Ft. Oglethorpe patient with dental bridgesDental bridges literally bridge the gap that is created when a tooth falls out or is extracted. In addition to making eating and talking easier, bridges also help hold the remaining teeth in place and prevent them from shifting around in the mouth, which can have serious consequences.

If you have lost a tooth or been told you need a tooth extraction, Dr. Nancy Snyder can recommend the most suitable bridge option for you and guide you through the design, planning and placement process. With her help, you can enjoy a complete set of healthy, beautiful teeth.

The Importance of Replacing a Missing Tooth

A missing tooth can make chewing, biting and enunciating difficult. It can also have serious ramifications for the rest of the mouth. For example, when a tooth falls out, the nearby teeth may shift or tilt into the empty space and become more difficult to keep clean (raising the risk of problems like gum disease). The teeth in the opposite jaw can move toward the space, too. If this happens, it can throw off your bite or put stress on the teeth, wearing them down quickly; it can also put stress on the jaw joint, causing problems with the TMJ.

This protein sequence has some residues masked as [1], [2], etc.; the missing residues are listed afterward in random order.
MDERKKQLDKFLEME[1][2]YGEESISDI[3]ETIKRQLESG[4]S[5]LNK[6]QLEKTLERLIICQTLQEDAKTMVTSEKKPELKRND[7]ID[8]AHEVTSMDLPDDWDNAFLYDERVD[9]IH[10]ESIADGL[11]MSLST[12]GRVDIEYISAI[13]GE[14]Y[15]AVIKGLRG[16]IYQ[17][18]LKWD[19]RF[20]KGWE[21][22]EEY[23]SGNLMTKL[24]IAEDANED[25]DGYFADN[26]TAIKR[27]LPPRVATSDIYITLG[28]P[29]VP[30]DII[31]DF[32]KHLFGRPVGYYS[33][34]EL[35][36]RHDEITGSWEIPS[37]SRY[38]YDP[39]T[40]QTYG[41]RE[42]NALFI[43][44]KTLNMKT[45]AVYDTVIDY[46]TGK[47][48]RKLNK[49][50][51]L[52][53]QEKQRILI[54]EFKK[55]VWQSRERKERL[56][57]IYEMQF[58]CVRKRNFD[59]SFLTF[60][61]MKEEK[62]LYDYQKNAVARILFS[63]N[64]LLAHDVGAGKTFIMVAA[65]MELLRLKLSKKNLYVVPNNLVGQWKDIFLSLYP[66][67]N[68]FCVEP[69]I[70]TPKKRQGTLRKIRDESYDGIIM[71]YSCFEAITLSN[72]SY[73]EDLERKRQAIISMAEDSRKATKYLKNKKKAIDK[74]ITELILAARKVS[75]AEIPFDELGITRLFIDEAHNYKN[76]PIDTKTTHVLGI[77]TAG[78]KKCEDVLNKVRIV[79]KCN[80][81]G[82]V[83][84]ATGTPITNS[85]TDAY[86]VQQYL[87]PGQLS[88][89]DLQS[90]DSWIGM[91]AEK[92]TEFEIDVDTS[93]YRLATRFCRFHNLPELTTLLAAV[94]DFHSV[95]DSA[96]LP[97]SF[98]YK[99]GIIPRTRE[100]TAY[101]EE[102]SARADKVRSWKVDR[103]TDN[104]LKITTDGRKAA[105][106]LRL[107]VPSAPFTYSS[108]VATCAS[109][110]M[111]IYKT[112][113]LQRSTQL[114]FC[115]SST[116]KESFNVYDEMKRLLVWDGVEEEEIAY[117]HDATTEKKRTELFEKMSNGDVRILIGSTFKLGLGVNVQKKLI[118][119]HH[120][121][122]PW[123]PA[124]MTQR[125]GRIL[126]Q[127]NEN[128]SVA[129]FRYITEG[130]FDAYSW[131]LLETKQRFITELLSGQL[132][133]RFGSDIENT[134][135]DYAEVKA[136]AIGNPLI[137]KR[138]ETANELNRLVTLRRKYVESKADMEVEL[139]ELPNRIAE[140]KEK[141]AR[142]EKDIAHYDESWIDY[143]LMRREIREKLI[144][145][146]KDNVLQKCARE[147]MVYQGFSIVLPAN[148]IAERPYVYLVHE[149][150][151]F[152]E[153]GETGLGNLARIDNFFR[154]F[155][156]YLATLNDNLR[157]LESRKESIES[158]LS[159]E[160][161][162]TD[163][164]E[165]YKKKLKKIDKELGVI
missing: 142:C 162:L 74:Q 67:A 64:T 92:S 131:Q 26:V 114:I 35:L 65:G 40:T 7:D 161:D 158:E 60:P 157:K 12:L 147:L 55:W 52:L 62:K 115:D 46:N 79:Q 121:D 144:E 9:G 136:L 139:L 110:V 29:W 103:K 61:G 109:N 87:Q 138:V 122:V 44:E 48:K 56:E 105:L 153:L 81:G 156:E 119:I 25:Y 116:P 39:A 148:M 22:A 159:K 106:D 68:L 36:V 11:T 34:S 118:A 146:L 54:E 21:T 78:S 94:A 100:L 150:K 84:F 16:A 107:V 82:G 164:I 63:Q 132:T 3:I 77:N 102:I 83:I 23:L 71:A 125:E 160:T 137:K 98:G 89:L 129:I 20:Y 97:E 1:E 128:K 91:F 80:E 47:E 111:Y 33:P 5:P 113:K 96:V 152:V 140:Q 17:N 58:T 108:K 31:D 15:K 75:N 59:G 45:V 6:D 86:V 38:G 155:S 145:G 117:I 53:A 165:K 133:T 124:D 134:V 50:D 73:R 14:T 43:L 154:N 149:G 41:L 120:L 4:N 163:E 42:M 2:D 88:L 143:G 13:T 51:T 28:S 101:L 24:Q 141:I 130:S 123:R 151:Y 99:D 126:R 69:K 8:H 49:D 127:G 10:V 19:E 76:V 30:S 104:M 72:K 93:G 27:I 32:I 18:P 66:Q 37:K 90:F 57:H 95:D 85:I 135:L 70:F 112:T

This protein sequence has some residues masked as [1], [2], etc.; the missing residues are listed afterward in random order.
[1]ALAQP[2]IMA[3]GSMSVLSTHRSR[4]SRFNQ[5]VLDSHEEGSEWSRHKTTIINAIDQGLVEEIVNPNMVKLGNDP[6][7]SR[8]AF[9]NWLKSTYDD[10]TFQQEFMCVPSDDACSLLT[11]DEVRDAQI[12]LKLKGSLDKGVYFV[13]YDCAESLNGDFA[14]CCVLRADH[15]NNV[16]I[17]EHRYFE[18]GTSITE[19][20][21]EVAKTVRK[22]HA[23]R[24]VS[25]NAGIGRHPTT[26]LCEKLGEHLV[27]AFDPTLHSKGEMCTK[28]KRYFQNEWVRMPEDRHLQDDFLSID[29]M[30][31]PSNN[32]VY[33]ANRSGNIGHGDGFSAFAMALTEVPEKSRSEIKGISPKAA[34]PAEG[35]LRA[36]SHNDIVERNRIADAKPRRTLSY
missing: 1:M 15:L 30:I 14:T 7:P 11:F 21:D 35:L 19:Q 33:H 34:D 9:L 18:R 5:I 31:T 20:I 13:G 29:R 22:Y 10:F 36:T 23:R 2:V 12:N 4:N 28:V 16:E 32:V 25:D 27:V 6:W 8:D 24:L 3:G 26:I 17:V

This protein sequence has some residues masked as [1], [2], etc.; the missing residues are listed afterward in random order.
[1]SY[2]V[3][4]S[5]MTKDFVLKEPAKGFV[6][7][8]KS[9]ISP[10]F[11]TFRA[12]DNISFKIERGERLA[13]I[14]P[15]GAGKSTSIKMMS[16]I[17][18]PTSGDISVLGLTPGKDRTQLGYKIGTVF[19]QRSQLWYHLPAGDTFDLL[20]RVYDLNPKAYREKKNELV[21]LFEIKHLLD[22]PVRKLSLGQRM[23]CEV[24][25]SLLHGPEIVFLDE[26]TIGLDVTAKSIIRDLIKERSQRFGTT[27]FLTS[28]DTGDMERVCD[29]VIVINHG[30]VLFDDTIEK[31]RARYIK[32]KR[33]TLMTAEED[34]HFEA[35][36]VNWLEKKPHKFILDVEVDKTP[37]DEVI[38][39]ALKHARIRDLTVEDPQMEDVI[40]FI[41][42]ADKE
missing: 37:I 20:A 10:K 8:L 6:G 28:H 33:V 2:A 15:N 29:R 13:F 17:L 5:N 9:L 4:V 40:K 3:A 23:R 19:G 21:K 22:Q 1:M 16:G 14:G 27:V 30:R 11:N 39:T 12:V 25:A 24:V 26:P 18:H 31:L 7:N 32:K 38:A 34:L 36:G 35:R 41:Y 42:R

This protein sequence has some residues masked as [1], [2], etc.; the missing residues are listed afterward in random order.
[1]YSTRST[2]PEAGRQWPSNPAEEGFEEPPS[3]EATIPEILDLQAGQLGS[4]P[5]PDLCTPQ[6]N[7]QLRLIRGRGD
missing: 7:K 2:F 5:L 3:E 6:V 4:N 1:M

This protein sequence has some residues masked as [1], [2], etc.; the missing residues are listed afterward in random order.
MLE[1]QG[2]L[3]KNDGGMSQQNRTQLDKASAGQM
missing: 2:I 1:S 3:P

Replacing a missing tooth with a dental bridge restores clear speech and normal chewing and biting function. Bridges are designed to withstand normal chewing forces without cracking or breaking. They support a natural, healthy bite and can reduce the risk of problems like tooth decay, gum disease, malocclusion and TMJ disorder.

Types of Dental Bridges

A traditional dental bridge consists of an artificial tooth, called a pontic, with two crowns on either side. The crowns cover the teeth adjacent to the gap, and the pontic fits into the space.

A cantilever bridge consists of two pontics, supported by a single crown. These bridges are normally placed on the molars.
A Maryland bonded bridge attaches to the teeth adjacent to the gap with small “wings” that bond to the backs of the teeth. These wings were traditionally made of metal but nowadays are made with resin material.

Planning and Placing a Dental Bridge

Dr. Snyder usually needs two visits to plan and place a dental bridge. During the first visit, she will remove a small amount of tooth structure from the teeth receiving the crowns. She will take impressions of the teeth and the gap left by the missing tooth, and send it to the lab that fabricates the bridge. The bridge will be created to match the surrounding natural teeth in size, shape and color.

Dr. Snyder can place a provisional bridge over the prepared teeth to protect them while the final restoration is being created.

Once the permanent bridge is ready, Dr. Snyder will remove the temporary and try the final bridge on in the mouth. Any last-minute adjustments for fit can be made. Finally, she will bond it to the existing teeth and polish it.

Learn More about Dental Bridges

For more information about dental bridges, please contact Fort Oglethorpe Dental and request an appointment with Dr. Snyder.